Japanese Yen Talking Points
USD/JPY trades at its highest level since 2018 as it rallies to a fresh yearly high (113.41), and recent developments in the Relative Strength Index (RSI) indicate a further appreciation in the exchange rate as it pushes into overbought territory for the first time since the first quarter of 2021.
USD/JPY Rate Rally Pushes RSI Into Overbought Territory
USD/JPY extends the series of higher highs and lows from last week even though the US bond market is offline in observance of Columbus Day, and current market conditions may keep the exchange rate afloat as speculation for an imminent shift in Federal Reserve policy lifts US yields.
During an interview with CBS, San Francisco President Mary Daly, who votes on the Federal Open Market Committee (FOMC) this year, discussed the disruptions caused by the Delta variant, with the official going onto say that the labor market “is going to have these ups and downs” as long as COVID-19 persists.
The comments suggest the weaker-than-expected US Non-Farm Payrolls report (NFP) will do little to hold back the Fed from scaling back monetary support as Daly acknowledged that the stickiness in inflation continues to be drive by the supply-side disruptions, and key developments coming out later this week may fuel a larger advance in USD/JPY as the update to the Consumer Price Index (CPI) is expected to hold steady in September.
At the same time, the FOMC Minutes may generate a bullish reaction in the US Dollar as the central bank reveals a tentative exit strategy in tapering its purchases of Treasury securities and mortgage-backed securities (MBS), and the deviating paths for monetary policy may keep USD/JPY afloat throughout the remainder of the year as the Bank of Japan (BoJ) remains reluctant to switch gears.
In turn, USD/JPY may continue to trade to fresh yearly highs ahead of the next FOMC interest rate decision on November 3, but a further appreciation in the exchange rate may fuel the tilt in retail sentiment like the behavior seen earlier this year.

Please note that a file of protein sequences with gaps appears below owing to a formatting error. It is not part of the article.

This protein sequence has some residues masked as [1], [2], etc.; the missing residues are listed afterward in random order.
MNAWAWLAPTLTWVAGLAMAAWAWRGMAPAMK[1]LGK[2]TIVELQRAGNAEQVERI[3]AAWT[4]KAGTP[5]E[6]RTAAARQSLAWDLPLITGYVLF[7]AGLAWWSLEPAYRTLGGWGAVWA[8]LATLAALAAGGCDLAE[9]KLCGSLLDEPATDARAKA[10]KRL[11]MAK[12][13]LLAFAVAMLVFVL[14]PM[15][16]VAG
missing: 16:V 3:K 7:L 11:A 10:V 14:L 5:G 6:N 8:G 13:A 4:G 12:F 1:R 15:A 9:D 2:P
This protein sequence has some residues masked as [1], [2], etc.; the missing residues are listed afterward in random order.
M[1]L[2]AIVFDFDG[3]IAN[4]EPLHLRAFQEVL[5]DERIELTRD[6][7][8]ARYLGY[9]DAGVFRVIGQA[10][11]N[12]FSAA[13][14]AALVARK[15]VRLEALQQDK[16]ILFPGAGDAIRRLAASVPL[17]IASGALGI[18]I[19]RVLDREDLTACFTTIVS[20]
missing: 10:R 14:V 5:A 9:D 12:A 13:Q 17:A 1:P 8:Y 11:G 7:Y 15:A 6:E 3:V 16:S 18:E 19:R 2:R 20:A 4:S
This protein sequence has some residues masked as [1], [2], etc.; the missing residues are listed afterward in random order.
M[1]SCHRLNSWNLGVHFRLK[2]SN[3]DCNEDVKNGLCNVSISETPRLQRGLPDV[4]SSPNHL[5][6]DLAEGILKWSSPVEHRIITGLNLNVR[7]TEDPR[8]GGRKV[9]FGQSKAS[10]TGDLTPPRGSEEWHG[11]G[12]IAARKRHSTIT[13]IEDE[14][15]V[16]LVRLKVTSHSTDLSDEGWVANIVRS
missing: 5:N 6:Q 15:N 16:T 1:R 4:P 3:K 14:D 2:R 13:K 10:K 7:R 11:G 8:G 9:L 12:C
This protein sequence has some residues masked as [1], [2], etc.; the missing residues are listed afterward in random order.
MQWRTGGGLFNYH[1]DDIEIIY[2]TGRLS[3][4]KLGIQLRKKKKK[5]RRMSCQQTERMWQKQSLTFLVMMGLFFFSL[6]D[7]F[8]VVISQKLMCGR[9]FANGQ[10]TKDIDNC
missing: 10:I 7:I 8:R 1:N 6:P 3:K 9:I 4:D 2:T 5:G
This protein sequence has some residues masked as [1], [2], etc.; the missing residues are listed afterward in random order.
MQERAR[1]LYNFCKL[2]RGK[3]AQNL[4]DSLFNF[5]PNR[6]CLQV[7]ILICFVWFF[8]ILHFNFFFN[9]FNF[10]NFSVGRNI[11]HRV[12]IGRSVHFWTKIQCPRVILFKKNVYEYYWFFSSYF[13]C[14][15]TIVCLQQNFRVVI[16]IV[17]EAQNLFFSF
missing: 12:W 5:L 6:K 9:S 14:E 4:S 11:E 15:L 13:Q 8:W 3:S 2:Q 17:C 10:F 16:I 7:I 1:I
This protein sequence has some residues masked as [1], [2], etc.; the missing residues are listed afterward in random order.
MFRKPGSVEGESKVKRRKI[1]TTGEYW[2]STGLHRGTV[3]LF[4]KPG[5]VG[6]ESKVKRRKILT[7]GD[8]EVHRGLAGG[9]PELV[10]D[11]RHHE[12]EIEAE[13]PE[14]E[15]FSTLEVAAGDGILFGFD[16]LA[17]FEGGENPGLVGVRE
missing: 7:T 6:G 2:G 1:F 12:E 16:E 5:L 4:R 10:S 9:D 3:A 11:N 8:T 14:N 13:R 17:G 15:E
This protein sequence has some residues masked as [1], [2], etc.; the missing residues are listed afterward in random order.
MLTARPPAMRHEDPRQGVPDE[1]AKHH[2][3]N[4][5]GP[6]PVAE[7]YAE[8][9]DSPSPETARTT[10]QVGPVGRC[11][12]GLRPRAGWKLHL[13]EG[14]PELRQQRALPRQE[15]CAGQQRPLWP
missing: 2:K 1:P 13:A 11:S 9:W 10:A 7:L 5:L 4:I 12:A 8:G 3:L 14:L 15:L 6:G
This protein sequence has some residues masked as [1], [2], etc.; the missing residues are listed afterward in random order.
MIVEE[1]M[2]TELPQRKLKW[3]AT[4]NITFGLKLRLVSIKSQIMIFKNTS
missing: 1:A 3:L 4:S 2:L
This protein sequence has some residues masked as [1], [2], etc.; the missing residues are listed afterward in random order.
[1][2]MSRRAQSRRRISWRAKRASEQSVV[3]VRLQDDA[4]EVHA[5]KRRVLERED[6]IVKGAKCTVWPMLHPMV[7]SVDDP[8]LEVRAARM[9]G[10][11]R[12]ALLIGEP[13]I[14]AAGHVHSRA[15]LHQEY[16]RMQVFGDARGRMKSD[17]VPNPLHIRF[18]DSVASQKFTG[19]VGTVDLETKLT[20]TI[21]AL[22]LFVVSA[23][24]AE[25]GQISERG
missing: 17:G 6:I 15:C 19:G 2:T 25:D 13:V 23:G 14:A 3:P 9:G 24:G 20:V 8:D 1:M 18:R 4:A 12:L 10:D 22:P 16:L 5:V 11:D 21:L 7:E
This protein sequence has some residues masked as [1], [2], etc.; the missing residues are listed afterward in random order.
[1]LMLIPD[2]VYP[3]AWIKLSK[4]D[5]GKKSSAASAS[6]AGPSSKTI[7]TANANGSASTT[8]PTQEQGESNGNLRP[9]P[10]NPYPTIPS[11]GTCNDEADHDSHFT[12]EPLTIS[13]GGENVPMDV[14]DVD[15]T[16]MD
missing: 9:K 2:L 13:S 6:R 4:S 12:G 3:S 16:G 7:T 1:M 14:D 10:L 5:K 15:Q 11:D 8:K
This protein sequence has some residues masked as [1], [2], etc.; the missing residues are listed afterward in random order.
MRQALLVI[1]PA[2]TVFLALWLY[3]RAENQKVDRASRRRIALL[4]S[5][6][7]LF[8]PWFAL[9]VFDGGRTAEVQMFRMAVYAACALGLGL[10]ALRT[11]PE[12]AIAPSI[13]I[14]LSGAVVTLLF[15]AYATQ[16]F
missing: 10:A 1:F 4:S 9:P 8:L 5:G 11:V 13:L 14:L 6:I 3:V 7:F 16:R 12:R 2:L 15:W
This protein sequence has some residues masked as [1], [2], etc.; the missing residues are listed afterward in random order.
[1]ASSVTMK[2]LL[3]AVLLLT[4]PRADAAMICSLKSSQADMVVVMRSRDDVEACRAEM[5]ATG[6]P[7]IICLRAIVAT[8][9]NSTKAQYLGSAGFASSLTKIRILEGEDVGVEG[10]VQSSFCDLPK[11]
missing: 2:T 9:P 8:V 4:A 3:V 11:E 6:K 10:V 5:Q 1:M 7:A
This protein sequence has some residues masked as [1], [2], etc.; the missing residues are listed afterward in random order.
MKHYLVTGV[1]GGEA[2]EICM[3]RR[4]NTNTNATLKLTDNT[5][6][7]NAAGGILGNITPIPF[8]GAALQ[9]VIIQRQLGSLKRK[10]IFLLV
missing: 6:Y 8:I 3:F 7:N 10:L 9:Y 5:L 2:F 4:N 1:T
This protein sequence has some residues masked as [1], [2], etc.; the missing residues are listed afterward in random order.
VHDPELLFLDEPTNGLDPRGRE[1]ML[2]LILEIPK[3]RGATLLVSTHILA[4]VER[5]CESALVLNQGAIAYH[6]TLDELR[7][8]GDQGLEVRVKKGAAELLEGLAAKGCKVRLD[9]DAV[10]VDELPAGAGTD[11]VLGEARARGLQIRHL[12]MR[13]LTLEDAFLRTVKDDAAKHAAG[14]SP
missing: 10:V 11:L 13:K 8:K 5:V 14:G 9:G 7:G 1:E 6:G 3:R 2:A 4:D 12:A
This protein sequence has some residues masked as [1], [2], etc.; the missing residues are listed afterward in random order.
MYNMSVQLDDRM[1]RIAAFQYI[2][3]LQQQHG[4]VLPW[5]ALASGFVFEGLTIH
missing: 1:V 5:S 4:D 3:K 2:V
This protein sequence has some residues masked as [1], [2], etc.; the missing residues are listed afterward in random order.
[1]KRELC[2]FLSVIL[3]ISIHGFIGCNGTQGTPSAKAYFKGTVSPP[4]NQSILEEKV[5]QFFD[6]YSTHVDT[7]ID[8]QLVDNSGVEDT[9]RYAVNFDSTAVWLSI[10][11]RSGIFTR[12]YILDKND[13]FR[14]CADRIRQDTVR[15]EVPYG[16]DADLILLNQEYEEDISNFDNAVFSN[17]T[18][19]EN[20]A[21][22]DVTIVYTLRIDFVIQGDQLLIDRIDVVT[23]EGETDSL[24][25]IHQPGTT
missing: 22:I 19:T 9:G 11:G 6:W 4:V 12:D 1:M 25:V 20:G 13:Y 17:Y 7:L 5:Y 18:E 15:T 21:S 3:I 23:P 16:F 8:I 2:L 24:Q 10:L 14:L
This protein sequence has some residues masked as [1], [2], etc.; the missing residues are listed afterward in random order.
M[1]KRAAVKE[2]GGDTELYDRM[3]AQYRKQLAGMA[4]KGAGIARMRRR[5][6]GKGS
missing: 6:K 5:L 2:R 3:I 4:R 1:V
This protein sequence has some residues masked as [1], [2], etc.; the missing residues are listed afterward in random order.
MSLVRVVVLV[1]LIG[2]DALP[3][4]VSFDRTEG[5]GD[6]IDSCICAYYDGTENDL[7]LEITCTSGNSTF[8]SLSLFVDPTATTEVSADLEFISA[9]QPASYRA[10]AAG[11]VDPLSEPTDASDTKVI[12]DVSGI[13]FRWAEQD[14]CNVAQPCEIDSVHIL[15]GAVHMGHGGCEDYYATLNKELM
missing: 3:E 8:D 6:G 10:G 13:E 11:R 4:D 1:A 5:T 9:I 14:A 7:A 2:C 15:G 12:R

The IG Client Sentiment report shows only 30.67% of traders are currently net-long USD/JPY, with the ratio of traders short to long standing at 2.26 to 1.
The number of traders net-long is 18.87% higher than yesterday and 4.70% lower from last week, while the number of traders net-short is 4.03% higher than yesterday and 14.19% higher from last week. The decline in net-long position could be a function of profit-taking behavior as USD/JPY trades to a fresh yearly high (113.41), while the rise in net-short interest has fueled the crowding behavior as 35.31% of traders were net-long the pair last week.
With that said, current market conditions may keep USD/JPY afloat as speculation for an imminent shift in Fed policy lifts US yields, and the Relative Strength Index (RSI) may show the bullish momentum gathering pace over the coming days as it pushes into overbought territory for the first time since the first quarter of this year.
USD/JPY Rate Daily Chart
Source: Trading View
- The broader outlook for USD/JPY remains constructive as it trades to fresh yearly highs in the second half of 2021, with the 200-Day SMA (108.55) indicating a similar dynamic as it retains the positive slope from earlier this year.
- At the same time, the Relative Strength Index (RSI) may show the bullish momentum gathering pace as it pushes into overbought territory, and the extreme reading in the oscillator may align with a further appreciation in USD/JPY as long as the indicator holds above 70.
- The break/close above the Fibonacci overlap around 112.40 (61.8% retracement) to 112.80 (38.2% expansion) brings the December 2018 high (113.71), with the next area of interest coming in around 113.80 (23.6% expansion) to 114.30 (23.6% retracement), which largely lines up with the November 2018 high (114.23).
- Need the RSI to offer a textbook sell signal to indicate a potential pullback in USD/JPY, with a move below the overlap around 112.40 (61.8% retracement) to 112.80 (38.2% expansion) opening up the 111.10 (61.8% expansion) to 111.60 (38.2% retracement) region.
— Written by David Song, Currency Strategist
Follow me on Twitter at @DavidJSong